In particular, information technology has enabled businesses to attain a greater reach via email, computerisation, social media and global communications. The rise of automation has also reduced production time, and increased understanding of consumer profiles and public needs.
Technology has also shaped new and innovative business models, driving businesses to become increasingly complex and compliant with new legal and ethical requirements.
Globalisation and business dynamics
The modern era of globalisation has had a profound impact on international business practices.
Globalisation has decreased the cost of manufacturing, allowing companies to offer goods at a lower price to consumers. This has increased standards of living for many, as well as increasing access to a wider variety of goods.
As an increasing number of nations are involved in trade development, economic globalisation has created a worldwide-interconnected economy that’s massive in both scale and degree of innovation. With that said, there are some challenges presented by modern business dynamics.
To start, globalisation is generally an expensive endeavour, requiring businesses to invest a great deal of capital into effective globalisation strategies.
It’s also led to increased economic competition and a significant surge in the exploitation of natural resources, contributing to the increasing threat of climate change in the 21st century.
Contemporary Business Theories
Strategic management theories
As with previous developments in business and industry, globalisation has led to the emergence of several unique business theories. These include numerous strategic management theories, which guide decision-making processes and increase the efficiency of multinational corporations. These include:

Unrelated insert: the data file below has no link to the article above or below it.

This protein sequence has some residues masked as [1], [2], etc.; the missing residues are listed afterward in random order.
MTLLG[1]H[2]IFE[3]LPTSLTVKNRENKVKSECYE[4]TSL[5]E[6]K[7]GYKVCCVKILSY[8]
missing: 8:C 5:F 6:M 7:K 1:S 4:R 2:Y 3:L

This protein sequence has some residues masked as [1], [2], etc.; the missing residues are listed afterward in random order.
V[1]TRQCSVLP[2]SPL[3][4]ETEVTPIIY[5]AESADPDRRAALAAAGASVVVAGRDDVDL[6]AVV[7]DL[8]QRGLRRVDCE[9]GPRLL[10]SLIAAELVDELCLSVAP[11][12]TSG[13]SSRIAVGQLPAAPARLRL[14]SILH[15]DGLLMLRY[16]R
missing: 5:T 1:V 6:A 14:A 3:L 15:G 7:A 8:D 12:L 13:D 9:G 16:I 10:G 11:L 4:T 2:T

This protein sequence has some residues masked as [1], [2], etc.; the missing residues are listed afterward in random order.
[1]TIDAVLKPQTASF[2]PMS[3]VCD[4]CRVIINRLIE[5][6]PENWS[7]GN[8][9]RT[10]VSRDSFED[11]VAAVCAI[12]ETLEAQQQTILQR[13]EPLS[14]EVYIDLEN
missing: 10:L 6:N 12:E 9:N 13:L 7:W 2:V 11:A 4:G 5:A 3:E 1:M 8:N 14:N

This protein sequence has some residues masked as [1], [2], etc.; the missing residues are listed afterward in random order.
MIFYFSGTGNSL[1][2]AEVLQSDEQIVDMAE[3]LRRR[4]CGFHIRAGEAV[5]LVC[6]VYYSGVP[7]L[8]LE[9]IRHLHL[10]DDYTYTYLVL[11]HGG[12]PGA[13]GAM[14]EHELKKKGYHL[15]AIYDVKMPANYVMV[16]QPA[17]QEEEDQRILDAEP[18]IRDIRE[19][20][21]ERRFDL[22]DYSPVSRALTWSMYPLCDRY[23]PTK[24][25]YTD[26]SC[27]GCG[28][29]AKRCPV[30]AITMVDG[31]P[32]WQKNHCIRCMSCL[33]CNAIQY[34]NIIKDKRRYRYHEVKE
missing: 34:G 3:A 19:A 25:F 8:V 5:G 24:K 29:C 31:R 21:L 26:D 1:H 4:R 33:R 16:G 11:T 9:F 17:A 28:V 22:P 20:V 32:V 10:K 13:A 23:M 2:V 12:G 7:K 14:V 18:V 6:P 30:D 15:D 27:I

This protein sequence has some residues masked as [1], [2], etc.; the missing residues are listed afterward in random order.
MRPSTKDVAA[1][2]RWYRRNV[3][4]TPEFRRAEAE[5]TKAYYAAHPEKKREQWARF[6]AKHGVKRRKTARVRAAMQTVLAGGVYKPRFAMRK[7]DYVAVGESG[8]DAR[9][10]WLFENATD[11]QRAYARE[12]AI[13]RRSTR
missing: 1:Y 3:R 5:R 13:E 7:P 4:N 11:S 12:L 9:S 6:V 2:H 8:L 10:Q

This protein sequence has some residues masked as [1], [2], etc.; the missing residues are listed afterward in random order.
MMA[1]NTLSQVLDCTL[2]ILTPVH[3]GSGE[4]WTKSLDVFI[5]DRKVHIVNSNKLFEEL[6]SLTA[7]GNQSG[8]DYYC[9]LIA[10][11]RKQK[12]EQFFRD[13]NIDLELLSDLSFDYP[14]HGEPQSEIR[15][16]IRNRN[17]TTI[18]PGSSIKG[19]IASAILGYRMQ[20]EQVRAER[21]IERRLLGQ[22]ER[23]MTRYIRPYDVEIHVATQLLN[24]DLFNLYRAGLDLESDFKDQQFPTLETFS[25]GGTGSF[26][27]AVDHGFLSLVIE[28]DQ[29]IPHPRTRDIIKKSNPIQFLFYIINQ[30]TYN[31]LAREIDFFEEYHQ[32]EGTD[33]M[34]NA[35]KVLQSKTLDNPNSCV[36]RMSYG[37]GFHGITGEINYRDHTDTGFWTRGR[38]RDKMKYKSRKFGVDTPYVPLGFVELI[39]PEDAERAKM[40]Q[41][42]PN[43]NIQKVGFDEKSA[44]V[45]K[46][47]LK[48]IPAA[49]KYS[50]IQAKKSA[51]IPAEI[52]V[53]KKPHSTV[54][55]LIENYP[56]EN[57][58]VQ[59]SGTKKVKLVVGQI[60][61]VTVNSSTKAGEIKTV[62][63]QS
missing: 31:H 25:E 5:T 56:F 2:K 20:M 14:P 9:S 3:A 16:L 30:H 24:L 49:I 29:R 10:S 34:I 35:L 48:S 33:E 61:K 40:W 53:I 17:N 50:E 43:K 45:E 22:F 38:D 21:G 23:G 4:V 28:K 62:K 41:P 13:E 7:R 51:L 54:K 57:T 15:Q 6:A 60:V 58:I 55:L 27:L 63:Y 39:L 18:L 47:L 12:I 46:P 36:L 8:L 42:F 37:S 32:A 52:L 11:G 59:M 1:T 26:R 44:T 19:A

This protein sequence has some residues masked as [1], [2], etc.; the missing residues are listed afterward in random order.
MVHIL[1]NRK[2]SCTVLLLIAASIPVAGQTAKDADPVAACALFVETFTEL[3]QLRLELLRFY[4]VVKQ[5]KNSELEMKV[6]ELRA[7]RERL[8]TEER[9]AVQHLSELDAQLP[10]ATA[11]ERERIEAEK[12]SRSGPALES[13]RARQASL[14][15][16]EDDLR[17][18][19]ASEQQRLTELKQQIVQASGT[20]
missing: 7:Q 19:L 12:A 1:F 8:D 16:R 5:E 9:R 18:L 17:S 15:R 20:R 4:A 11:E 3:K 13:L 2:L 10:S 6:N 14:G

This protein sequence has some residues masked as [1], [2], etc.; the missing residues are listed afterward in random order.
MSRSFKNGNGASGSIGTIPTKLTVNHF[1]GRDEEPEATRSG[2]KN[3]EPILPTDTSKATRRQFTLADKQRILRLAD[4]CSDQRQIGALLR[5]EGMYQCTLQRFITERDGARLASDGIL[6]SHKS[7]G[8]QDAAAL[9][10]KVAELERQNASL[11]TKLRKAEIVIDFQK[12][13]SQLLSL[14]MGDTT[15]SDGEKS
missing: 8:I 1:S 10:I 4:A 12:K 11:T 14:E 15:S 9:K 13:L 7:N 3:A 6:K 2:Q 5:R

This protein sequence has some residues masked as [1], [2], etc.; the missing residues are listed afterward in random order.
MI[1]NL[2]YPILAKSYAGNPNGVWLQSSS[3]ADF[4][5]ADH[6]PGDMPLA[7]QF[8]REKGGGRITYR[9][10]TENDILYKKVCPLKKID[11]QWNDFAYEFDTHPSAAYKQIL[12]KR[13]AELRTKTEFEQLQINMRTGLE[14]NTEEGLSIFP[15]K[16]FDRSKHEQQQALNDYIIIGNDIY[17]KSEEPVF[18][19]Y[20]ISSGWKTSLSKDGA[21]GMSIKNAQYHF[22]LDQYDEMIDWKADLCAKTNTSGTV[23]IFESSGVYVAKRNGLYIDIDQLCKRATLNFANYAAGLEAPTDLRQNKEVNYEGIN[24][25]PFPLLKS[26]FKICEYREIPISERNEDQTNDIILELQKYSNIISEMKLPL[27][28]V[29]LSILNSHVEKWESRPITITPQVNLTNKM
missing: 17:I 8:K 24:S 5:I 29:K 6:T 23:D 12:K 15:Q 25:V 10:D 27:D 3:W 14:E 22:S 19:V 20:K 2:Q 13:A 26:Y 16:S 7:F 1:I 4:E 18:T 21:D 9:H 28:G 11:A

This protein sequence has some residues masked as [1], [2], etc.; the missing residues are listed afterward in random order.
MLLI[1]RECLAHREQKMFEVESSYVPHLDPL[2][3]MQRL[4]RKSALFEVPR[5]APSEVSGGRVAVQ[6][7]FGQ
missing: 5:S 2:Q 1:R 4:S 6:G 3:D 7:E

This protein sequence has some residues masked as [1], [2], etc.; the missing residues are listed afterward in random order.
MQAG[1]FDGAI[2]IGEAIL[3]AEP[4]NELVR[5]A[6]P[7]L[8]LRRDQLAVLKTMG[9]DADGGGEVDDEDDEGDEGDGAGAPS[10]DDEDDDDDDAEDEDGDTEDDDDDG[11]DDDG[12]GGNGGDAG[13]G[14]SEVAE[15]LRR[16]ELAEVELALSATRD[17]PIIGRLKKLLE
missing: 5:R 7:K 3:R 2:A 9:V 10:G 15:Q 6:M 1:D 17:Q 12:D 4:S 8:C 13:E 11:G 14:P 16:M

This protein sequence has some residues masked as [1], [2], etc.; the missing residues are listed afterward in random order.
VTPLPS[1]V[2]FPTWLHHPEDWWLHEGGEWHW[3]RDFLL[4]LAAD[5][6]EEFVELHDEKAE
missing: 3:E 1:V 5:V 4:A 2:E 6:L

- Competition‐based theory. The main business objective is to maximise long-term profit, and develop a sustainable competitive advantage over other businesses.
- Resource‐based theory. A company’s competitive advantage is found in its internal firm resources, competencies and capabilities.
- Survival‐based theory. The theory that an organisation must continuously adapt to its competitive environment if it is to survive.
- Human resource-based theory. The idea that human factors of an organisation are the most critical elements in the strategic process, building upon several post-war management theories that centred human relations.
- Agency theory. Emphasises the importance of the relationships between company owners and company managers in the global context referred to as shareholders and agents.
Globalisation has also seen the adoption of concepts including SWOT analysis – a strategic management technique that’s used to help an organisation identify its relevant strengths, weaknesses, opportunities and threats.
Sustainable business practices